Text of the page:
The president was trolling the West, scaremongering with his imaginary weapons, almost joking. The deadly force was provisional, cartoonish, like a game; something unreal, or an imitation of the real thing. And foreign policy is built in the same way, using the same theatrical effects designed to elicit approval and mobilization from the domestic audience.
This primitivization of the Russian foreign policy playbook, and this mirroring of the actions of a hostile West in the form of “action, reaction” without any tactic or strategy, reveal the lack of any meaning, either political or ideological.
It is the imitation of a battle for supremacy in world politics, when in fact the battle is merely to claim even the slightest bit of visible influence. The reputation of a bête noire is not the same as being a heavyweight in world affairs: Russia’s economy is small, and its military might is overestimated.
Russia is only becoming (self-)isolated from solving the key issues of what remains for now the world order. Russia can still be an influential spoiler, using escalation to expose the West’s weaknesses.
But the final political outcome only results in Russia’s further isolation. A prominent Russian economist, Evsey Gurvich, following another economist Sergei Guriev, named this process “deglobalization”: the West cuts Russia off from global markets through sanctions, as Russian counter sanctions simultaneously exacerbate its own alienation.
Having announced the idea of a breakthrough but failed to back it up with any substance, Putin let it be understood that, in reality, at least the beginning of the fourth term will be a repetition of the third term. The only difference is that there isn’t a second Crimea, and a new basis for political mobilization has yet to be found and formulated.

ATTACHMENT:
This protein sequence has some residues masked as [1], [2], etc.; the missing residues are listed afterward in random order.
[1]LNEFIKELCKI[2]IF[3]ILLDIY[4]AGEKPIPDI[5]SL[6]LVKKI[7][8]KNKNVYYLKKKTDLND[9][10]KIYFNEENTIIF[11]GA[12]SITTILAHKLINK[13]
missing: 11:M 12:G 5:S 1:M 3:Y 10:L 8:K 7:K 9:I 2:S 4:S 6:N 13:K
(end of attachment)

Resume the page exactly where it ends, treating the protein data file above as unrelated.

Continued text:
Despite the apparent impermeability and strength of the powers that be, they have still not managed to master a contemporary language in which to speak to the nation, not just because during the years of authoritarianism the culture of dialogue and the practice of listening to an opponent or petitioner have disappeared, but because this was never the task: Putinesque tones of voice and the old political dialect of the semi-Soviet state kind sufficed.
However, to at least compete with Alexei Navalny and hold conversations if not with the political opposition then at least with non-political civil movements — including people driven to despair by disasters both manmade and ecological — they will eventually have to try to get a handle on this new language.
Politics, and indeed all aspects of life in Russia, are still associated with one figure, and this person formulates the country’s external image, among other things: few strive to distinguish between Putin’s Russia and Russia itself, between the state and society, between the political regime and the country. Identifying the ruler with the country, and the leader with “his” people, is not the most flattering testimonial.